Capita is left with a mountain to climb, says Jim Armitage

JIM ARMITAGE
Jim Armitage: Some investors will also understandably be angered by today’s rights issue: REUTERS

It’s ironic that Capita’s new chief executive spends his weekends extreme mountain biking. After all, Capita’s been hurtling downhill for years.

The British public care little for the company in the news today for doing the Home Office’s dirty deportation work in the Windrush scandal. But its management have been shockingly careless with the business too.

Successive bosses have created an unmanageable monster of a company, buying literally hundreds of businesses with barely any thought of why they were a good fit. Like WPP under Sir Martin Sorrell, Capita took over companies because it could, not because it should.

That has left it straying way beyond its original core strength of high-end, technologically complex contracts to the kind of bog-standard, low-margin labour outsourcing, where it bids against Serco or G4S.

It now bids for contracts in no fewer than 40 different markets, steering into the territory of Jack of all trades, master of none. Skilled businesses, like customer management services or enterprise software, have been starved of investment. Customers noticed and awarded work to better rivals.

As chief executive Jon Lewis puts it, until now Capita has never had a long-term strategy.

For loyal shareholders, this is galling in the extreme. They have seen the value of their company collapse from £13 a share to 160p in the past three years. An astonishing squandering of Other People’s Money for which previous management teams should be held responsible.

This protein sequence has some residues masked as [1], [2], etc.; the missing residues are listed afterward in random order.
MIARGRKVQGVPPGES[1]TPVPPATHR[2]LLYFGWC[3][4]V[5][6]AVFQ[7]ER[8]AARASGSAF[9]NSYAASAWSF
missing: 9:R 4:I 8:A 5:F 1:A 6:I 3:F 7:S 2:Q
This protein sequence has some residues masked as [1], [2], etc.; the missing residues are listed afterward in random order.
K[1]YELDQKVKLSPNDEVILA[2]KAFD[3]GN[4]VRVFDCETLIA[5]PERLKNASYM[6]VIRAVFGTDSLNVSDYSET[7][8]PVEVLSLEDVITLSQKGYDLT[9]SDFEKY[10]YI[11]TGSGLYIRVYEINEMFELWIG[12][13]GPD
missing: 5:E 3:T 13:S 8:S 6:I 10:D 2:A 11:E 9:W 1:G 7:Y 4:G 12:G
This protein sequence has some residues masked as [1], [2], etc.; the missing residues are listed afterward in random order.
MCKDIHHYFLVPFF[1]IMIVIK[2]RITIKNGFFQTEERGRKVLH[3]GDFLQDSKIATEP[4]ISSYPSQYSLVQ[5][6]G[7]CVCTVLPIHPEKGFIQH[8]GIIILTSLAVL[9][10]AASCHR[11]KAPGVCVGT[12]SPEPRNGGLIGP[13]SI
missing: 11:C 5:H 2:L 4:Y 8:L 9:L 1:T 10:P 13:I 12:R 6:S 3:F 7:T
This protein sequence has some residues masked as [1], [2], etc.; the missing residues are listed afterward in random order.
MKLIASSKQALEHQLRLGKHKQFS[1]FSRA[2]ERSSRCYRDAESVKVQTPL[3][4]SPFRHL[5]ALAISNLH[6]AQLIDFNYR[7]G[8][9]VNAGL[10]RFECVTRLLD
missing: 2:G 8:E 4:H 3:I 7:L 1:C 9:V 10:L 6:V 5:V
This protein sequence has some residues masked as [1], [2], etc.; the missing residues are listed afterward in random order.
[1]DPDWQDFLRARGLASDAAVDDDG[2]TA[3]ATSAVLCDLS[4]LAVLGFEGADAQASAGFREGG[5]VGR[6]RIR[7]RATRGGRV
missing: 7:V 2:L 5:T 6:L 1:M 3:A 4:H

Some investors will also understandably be angered by today’s rights issue. Priced at just 70p, it comes at a 34% discount to the previous stock price and sees banks and brokers pocket fees of £39 million.

However, they should take heart. Under Lewis, possibly for the first time ever, they have the beginnings of a management team that will actually manage.

And with today’s fundraiser, he will have enough money to invest properly in the high-margin bits of this business which are well worth saving.

He will sell £300 million-worth of businesses Capita should never have been in and cut costs by £175 million a year, beginning with such low-hanging fruit as Capita’s 300 separate stationery supply contracts. He’ll boost the company’s denuded cashflow, too.

But, like mountain biking, turnarounds aren’t meant to be smooth.

Capita faces huge constraints in government spending and tough competition from the slicker rivals who’ve been winning contracts at Capita’s expense. Don’t expect Accenture, Atos and Deloitte to roll over and hand Capita the market share they have taken from it.

Lewis has broken his wrist five times crashing his bikes on craggy slopes around the world. Shareholders will hope he steers a less rocky course with them.

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